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John Smith: To ask the Secretary of State for Defence what assessment he has made of the impact of further extended deployment of Harrier jets in Afghanistan beyond March 2007 on the deep maintenance and upgrade programme of the Harrier fleet. 
Mr. Ingram: The Harrier 'depth' facility at RAF Cottesmore is specifically designed to provide the flexibility to absorb urgent tasking in addition to scheduled maintenance and future upgrade work. It has been assessed that there will be no impact on the joint maintenance and upgrade programme if a further extension to Harrier deployment in Afghanistan beyond March 2007 becomes an approved operational requirement.
Mr. Ingram: The planned availability rate for the six Harrier GR7s currently deployed in Afghanistan has, and continues to be, met. It would not be appropriate to reveal the amount of hours or tasking this includes, as to do so could compromise the safety of coalition forces.
Mr. Moore: To ask the Secretary of State for Defence pursuant to his answer of 22 May 2006, Official Report, column 1321W, on Iraq, how many (a) UK and (b) coalition (i) civilian and (ii) military personnel have been (A) killed and (B) injured in each attack in the Iraqi provinces of Al Basrah, Al Muthanna, Dhi Qar and Maysan since January 2006. 
Des Browne: The following table shows the number of Coalition military personnel who have died in Multi-National Division (South East) and been classed as killed in action, including as a result of hostile action, between January and June 2006, broken down by province.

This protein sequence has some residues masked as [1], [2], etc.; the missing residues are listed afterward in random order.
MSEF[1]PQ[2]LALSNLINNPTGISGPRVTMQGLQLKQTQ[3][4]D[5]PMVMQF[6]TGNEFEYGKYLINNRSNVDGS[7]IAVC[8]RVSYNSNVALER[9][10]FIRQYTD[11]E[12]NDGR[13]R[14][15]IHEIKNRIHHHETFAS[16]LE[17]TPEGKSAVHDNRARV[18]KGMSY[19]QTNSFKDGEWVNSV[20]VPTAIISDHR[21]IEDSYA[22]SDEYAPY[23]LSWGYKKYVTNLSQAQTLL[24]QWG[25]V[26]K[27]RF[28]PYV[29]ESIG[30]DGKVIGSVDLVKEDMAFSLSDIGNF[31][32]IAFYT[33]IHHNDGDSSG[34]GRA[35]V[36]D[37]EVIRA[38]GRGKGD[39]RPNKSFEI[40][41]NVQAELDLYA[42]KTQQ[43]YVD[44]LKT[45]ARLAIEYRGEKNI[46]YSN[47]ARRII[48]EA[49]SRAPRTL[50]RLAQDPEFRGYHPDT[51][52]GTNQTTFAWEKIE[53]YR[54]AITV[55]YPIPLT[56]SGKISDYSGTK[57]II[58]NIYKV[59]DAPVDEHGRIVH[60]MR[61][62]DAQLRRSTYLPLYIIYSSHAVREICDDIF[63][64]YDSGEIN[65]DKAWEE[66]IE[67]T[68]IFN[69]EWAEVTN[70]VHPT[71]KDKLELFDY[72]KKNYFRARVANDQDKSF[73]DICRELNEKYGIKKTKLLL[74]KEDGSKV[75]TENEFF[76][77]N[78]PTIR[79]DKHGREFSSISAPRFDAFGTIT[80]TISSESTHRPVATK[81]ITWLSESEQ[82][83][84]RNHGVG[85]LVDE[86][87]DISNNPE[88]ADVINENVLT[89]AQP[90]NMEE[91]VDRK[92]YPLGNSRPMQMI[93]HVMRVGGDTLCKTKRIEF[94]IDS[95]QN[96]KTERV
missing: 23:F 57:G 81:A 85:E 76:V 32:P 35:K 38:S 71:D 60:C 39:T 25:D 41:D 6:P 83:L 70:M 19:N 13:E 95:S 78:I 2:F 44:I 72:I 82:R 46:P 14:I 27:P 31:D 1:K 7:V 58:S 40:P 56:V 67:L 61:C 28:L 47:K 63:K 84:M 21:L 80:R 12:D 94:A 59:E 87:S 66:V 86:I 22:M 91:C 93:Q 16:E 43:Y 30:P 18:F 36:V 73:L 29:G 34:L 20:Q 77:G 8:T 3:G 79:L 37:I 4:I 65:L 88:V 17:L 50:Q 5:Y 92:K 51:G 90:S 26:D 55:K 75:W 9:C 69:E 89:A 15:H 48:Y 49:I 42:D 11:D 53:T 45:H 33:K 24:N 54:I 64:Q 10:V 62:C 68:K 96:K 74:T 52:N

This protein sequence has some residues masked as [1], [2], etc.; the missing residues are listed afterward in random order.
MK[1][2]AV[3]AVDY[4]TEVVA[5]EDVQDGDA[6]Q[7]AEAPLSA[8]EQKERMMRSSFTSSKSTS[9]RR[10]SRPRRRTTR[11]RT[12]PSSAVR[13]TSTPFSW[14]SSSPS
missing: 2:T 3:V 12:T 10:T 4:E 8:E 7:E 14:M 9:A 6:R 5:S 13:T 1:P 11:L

|(1) Non-UK fatality.|
The following table shows the number of Coalition military and civilian personnel wounded as a result of hostile action and treated at the Shaibah Role 3 facility in Iraq in between January and June 2006. These records are kept for operational medical planning and do not include information on where each injury occurred and in what incident nor on the nationality of non-UK personnel treated.
|UK military||UK civilian||Non-UK military||Non-UK civilian|
Norman Baker: To ask the Secretary of State for Defence which companies applied to run the Occupational Authority's Media Network in Iraq; and what criteria were used in deciding who would be awarded the contract. 
David T.C. Davies: To ask the Secretary of State for Defence how many soldiers who have served in Iraq since 2003 have subsequently resigned from the armed forces in each of the last three years. 
Mr. Bone: To ask the Secretary of State for Defence what contingency plans have been made by the Government in case the level of conflict involving British troops in Iraq and Afghanistan escalates. 
Des Browne [holding answer 13 September 2006]: As a matter of course, the Government, with their international partners where appropriate maintains a range of contingency plans for all operational theatres where UK troops are deployed, including Iraq and Afghanistan.
Mr. Harper: To ask the Secretary of State for Defence pursuant to the answer of 25 July 2006, Official Report, column 1538W, on Joint Personnel Administration, how many complaints the Armed Forces Joint Personnel Administration Agencys internal complaints system received in each month since March 2006 in regard to mispayment under the system; and how many (a) are still outstanding and (b) have been resolved. 
[holding answer 13 September 2006]: The following table contains the number of complaints received, resolved and outstanding, under the Armed Forces Joint Personnel Administration Agencys internal complaints system, for each month since April 2006. There are no figures for March as the first JPA Pay Run was in April. Additional resources have been
allocated to address the outstanding complaints with a target date of 1 October 2006 for their reduction of the backlog to a normal level of work in hand.
|(1) The vast majority of complaints involve mispayments. At present it is not possible to differentiate between the types of complaint and therefore there may be some included that do not fall into this category.|
(2) As at 8 September 2006.